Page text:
Priests have as their primary duty the proclamation of the Gospel of God to all. For through the saving Word the spark of faith is struck in the hearts of unbelievers, and fed into the hearts of the faithful. — Presbyterorum Ordinis, No. 4
When Pope John XXIII announced the Second Vatican Council, one of the pressing issues he wanted to address was what he called a “grave state of spiritual poverty in the world.” If “spiritual poverty” was the thing the Council wanted to address, it is no wonder that one of the greatest teachings to come out of that Council was what became known as “the universal call to holiness.”
In his apostolic letter, At the Beginning of the New Millennium (Novo Millennio Ineunte), Pope John Paul II reflected at length on the practical significance of the Council’s theology of “the universal call to holiness” that had been laid out so beautifully in chapter five of Lumen Gentium. “The Council Fathers,” he wrote, “laid such stress on the idea of the universal call to holiness in order to make it an intrinsic and essential aspect of the teaching on the Church.” Lumen Gentium stressed the point that “. . . it is evident to everyone that all of the faithful of Christ of whatever rank or status are called to the fullness of the Christian life and to the perfection of charity.”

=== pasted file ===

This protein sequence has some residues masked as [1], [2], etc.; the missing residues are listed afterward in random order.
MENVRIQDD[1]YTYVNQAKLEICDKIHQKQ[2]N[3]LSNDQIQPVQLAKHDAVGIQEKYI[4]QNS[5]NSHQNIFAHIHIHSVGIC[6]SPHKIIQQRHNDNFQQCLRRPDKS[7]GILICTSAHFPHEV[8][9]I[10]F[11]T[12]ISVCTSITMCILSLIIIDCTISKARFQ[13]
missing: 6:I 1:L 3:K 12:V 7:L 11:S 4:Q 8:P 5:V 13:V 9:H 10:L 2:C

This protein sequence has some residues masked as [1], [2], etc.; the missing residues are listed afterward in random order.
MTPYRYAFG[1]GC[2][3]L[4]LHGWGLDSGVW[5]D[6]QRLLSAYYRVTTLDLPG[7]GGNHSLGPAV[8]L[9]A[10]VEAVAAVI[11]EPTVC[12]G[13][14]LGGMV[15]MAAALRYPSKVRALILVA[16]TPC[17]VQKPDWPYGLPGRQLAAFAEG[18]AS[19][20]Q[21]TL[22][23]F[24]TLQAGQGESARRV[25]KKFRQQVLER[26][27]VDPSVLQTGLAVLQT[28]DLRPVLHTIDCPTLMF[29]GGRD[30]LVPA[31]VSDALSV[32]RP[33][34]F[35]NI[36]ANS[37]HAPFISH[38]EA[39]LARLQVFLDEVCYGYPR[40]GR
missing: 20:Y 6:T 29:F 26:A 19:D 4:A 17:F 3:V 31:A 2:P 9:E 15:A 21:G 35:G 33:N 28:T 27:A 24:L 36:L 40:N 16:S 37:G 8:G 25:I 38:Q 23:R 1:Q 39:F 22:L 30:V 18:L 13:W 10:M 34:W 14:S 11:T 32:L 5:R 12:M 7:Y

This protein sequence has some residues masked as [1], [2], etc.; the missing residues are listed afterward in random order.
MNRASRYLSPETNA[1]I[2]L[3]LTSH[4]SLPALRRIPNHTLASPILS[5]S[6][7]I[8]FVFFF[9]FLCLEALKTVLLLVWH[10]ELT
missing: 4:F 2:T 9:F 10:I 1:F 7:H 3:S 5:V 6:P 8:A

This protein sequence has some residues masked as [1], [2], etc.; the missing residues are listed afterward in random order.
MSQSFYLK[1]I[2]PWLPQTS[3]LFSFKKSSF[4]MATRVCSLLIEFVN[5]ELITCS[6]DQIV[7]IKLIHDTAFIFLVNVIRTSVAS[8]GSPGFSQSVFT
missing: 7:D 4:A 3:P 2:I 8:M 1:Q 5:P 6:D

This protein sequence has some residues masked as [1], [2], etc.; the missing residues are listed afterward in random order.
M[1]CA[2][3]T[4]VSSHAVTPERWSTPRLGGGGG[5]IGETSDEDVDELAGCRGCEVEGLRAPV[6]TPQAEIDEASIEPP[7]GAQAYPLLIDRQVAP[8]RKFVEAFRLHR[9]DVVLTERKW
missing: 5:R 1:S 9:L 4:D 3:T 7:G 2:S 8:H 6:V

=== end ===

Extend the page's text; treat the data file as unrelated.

The idea behind this article — claiming your pulpit for spiritual leadership — is very appropriate for this time in the Church when one of the most pressing problems facing Catholicism may be the quality of its spiritual leadership in the face of seemingly deteriorating religious devotion and faith, community cooperation, and generosity and concern for the poor.
Surely, most of us already know that organized religion has lost its power to impose unquestioned rules on the behavior of its members. No amount of ranting and raving from us about how we ought to be listened to and no number of new editions of the rulebooks will fix this. Such fits are simply counter-productive, and the Church is up to its ears in new rulebooks already.
Instead of blaming ourselves for our own lack of skills in persuasion, and a lack of dynamism in the Church’s structures for evangelization in changing the present cultural climate, we persist in our inclination to blame the laity for their lack of faith and the culture for its “secularism” and “moral relativism.”